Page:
He opens with, “You foolish Galatians!” (Oh, you are spoiling us, ambassador!)

But he goes on to say, there’s room for everybody here in the family of God. And not just room, but equality. Regardless of your ethnicity or gender or socioeconomic status, there’s a place for you at the table of Christ.

Not to get them to believe what we believe or think what we think. We don’t all even agree on what we believe or what we think. But we want them to know what we know. That there is a love God who calls us to love. Everybody, everywhere, all the time, even when it’s challenging- especially when it’s challenging. It’s agape love- a love for love’s sake.

People don’t have to have a church to have a community. Or to belong. But there is something special about a community who’s purpose and mission it is to love.


Theologian Simone Weil wrote, “The love of our neighbor in all its fullness simply means being able to say, "What are you going through?”

In the Wesleyan tradition, we often ask, “How is it with your soul?”

Somewhere along the way, my dad developed this habit of asked my sisters and me, “Has anyone told you they love you today? I do and God does.” He started saying it everyone. Cashiers and baggers in the check out line at the grocery; people in drive through windows; telemarketers.

It was a shocking question. Some people looked at him like he was crazy. Some laughed and answered the question. Some broke down in tears at just being asked.

There’s a whole world out there dying to be seen; to be loved, unconditionally. A whole world that doesn’t have the benefit of a community of faith to journey with- a place to get a hundred hugs a Sunday.


Elsewhere Paul writes, “We pray that you’ll have the strength to stick it out over the long haul—not the grim strength of gritting your teeth but the glory-strength God gives. It is strength that endures the unendurable and spills over into joy…”

What will it take for our endurance to spill over into joy?

I spoke with a friend the other day who told me the thing she misses most about being at church is the hugs. At church, you’re guaranteed a hundred hugs, if you want ‘em.

Now, that we’re separated from friends and neighbors by the germs that we fear spreading, I wonder if we might be able to see that the things we thought stood between us before we never really there in the first place. The politics, the silly disputes and grudges.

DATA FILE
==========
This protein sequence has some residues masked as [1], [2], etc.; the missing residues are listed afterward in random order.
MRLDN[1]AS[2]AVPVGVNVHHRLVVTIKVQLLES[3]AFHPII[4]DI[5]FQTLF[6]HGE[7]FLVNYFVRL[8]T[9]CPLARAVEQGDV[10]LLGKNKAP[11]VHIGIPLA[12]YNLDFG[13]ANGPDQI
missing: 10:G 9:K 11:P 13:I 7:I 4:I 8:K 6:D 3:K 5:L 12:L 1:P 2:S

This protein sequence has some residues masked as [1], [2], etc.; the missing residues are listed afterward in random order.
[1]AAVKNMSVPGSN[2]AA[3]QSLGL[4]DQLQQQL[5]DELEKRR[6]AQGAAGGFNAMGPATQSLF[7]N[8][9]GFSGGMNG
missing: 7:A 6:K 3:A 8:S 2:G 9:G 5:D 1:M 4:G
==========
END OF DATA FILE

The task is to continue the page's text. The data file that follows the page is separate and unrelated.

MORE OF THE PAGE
I come from people who feud for generations about who started the last feud. We know how to hold a senseless grudge. (Ask my partner, Miike.)


Were it not for the church, I am not sure where in life, Viola and I would have crossed paths and had an opportunity to minister to one another.

But I have to admit my interaction with Viola- the cumulative couple of hours we spent on the phone, the emails we’ve exchanged, gave me a hope I have seldom felt in recent years. Being able to counsel with her, to strategize, and to pray together, was powerful and encouraging.

There are a thousand thousand more Rhonda's who need us to reach out, be present and bear witness. The Gospel still matters. It still has power to save. We are Christians- bound together by this belief that God is still at work in the world through and sometimes in spite of us. We do not have the luxury of hopelessness.

The forces of evil hold no power over us. Those who came before us have seen kingdoms and empires rise and fall. Institutions build and break. As the old ways crumble around us- again- and as our sense of what is normal is uprooted again, and in the face of the unknown, we press on in our commitment to

  • do no harm - in word or deed

  • to do good - always and everywhere

  • and to attend to the ordinances of God - practice of our faith, loving God and neighbor more fully.

In this way, journeying toward perfection - together - perhaps socially distant, but may we be spiritually closer than ever.

Thanks be to God.


This is usually the point in the service where we would have a moment of silence and music for reflection. We’re adapting to this new medium, so I just invite you to take a deep breath. As we will enter into prayer time, I invite you to share your prayers in through chat if you are watching this on Facebook live. If you have prayers to add to our prayer chain or would like someone to pray with you one-on-one, please email